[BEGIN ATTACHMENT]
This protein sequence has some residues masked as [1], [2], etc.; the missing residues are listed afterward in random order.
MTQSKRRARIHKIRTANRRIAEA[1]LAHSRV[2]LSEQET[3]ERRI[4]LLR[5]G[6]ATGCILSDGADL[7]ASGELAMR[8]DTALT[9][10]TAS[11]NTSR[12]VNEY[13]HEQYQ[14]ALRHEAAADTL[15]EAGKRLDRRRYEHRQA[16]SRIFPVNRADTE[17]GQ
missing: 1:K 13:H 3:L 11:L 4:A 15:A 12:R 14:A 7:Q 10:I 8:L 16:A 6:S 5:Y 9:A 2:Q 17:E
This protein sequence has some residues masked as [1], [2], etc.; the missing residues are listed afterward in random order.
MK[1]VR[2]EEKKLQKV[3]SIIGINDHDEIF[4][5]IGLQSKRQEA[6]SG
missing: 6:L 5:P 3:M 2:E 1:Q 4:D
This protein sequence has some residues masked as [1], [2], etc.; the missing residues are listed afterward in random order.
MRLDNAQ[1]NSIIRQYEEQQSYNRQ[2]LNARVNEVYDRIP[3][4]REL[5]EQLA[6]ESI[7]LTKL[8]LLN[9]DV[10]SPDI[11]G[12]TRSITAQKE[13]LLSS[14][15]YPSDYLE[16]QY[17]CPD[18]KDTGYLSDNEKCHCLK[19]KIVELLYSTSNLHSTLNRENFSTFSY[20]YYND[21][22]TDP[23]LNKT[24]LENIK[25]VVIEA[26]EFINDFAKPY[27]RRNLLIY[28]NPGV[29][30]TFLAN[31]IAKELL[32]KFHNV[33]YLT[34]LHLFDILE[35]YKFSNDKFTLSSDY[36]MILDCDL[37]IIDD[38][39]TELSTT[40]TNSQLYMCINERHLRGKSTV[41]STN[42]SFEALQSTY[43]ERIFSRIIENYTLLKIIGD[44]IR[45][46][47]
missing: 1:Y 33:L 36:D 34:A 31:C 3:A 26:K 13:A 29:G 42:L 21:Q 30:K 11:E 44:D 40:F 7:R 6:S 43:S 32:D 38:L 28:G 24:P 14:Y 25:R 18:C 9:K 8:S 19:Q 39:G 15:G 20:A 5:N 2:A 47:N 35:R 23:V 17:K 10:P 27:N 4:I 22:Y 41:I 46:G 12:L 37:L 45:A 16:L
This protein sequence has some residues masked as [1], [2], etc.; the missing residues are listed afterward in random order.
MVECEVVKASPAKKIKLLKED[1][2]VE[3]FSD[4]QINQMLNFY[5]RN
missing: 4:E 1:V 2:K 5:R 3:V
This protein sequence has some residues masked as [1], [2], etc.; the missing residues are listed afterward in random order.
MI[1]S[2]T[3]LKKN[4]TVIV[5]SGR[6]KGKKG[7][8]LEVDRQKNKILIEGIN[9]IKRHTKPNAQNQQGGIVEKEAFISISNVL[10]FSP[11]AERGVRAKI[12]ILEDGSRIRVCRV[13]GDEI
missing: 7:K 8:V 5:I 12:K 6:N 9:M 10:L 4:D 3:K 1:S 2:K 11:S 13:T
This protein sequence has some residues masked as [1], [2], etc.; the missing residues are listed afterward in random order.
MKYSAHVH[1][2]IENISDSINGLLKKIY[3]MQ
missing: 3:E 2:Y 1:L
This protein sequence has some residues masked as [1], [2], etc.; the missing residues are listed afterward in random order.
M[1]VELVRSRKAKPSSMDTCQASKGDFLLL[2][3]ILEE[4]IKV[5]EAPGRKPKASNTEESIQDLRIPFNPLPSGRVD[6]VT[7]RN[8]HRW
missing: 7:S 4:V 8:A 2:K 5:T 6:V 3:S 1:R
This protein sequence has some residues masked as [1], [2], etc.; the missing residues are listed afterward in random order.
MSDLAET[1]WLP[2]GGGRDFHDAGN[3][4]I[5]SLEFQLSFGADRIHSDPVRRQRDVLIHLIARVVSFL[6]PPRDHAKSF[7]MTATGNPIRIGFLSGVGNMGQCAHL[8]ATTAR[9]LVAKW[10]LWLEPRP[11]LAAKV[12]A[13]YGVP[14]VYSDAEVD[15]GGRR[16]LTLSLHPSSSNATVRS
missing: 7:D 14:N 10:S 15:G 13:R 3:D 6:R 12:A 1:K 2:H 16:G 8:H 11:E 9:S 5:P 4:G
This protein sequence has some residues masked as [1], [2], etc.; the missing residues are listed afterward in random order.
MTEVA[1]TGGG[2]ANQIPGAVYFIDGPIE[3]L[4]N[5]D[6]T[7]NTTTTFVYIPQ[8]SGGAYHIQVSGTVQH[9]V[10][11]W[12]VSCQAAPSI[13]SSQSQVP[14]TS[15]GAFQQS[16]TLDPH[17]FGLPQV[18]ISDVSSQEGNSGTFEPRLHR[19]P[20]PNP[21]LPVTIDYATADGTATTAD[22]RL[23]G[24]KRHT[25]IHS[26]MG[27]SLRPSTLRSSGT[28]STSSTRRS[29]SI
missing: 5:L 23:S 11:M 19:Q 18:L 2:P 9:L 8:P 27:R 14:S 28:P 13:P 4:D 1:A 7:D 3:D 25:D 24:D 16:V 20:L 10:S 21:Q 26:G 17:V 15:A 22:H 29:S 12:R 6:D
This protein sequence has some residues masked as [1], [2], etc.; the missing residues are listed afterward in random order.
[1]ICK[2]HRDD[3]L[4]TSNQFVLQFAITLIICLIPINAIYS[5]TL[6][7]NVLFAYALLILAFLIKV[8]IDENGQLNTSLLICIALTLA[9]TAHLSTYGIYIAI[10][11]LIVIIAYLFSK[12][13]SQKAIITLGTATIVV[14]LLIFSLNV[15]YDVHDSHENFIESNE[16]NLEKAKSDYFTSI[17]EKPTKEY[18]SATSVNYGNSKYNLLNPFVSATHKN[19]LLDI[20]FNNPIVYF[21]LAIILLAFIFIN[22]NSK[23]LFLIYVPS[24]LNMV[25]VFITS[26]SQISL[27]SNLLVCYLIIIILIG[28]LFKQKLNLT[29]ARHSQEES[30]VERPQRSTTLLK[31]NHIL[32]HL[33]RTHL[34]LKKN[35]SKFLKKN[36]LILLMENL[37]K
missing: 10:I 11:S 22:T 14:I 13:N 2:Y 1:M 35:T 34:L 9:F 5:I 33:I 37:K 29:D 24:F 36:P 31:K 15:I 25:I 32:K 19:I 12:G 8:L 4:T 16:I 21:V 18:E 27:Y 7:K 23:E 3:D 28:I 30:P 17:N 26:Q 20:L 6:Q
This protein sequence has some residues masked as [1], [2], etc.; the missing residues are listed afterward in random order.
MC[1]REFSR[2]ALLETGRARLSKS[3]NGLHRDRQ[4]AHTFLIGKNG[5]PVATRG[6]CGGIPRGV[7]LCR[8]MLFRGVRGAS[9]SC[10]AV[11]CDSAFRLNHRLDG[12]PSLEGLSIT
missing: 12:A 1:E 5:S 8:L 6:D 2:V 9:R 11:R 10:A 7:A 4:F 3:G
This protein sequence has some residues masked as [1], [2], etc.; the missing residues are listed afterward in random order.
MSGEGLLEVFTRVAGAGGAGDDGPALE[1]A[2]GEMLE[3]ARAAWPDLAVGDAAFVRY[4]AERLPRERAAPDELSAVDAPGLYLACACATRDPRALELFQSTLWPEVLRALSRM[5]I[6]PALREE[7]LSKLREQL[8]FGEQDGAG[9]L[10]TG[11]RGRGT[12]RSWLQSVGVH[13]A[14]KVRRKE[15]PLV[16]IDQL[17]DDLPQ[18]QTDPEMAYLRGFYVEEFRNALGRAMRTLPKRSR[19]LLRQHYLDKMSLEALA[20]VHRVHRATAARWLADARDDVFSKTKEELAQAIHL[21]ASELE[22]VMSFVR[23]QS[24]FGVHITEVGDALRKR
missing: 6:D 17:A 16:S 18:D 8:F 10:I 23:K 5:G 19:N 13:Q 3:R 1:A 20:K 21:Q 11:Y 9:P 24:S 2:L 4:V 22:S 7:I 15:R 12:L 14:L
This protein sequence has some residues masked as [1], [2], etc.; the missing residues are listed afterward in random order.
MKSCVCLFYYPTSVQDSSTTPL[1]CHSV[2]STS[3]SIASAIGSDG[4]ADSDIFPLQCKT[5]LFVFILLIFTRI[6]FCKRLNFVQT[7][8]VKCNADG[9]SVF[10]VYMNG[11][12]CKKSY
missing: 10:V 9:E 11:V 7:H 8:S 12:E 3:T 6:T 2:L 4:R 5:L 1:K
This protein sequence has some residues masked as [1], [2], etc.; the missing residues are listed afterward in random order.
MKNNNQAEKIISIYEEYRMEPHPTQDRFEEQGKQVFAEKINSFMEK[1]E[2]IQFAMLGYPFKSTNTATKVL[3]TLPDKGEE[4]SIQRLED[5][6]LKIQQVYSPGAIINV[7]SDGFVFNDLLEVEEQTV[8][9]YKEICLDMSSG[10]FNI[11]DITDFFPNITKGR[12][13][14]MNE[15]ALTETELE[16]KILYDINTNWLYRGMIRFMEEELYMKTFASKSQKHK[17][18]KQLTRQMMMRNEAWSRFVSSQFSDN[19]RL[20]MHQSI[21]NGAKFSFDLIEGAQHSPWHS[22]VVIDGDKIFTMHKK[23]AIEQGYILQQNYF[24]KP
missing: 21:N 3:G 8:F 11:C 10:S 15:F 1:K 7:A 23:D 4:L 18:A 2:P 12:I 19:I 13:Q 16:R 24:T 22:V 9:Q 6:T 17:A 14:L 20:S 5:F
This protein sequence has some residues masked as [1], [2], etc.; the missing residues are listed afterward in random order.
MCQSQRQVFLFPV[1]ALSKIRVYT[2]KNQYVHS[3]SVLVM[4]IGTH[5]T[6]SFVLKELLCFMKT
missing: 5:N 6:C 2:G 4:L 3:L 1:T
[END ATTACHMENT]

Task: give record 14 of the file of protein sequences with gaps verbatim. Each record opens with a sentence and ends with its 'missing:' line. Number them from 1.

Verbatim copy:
This protein sequence has some residues masked as [1], [2], etc.; the missing residues are listed afterward in random order.
MKNNNQAEKIISIYEEYRMEPHPTQDRFEEQGKQVFAEKINSFMEK[1]E[2]IQFAMLGYPFKSTNTATKVL[3]TLPDKGEE[4]SIQRLED[5][6]LKIQQVYSPGAIINV[7]SDGFVFNDLLEVEEQTV[8][9]YKEICLDMSSG[10]FNI[11]DITDFFPNITKGR[12][13][14]MNE[15]ALTETELE[16]KILYDINTNWLYRGMIRFMEEELYMKTFASKSQKHK[17][18]KQLTRQMMMRNEAWSRFVSSQFSDN[19]RL[20]MHQSI[21]NGAKFSFDLIEGAQHSPWHS[22]VVIDGDKIFTMHKK[23]AIEQGYILQQNYF[24]KP
missing: 21:N 3:G 8:F 11:C 10:S 15:F 1:K 7:A 23:D 4:L 18:A 2:P 12:I 19:I 13:Q 16:R 24:T 22:V 9:Q 6:T 17:A 14:L 20:S 5:F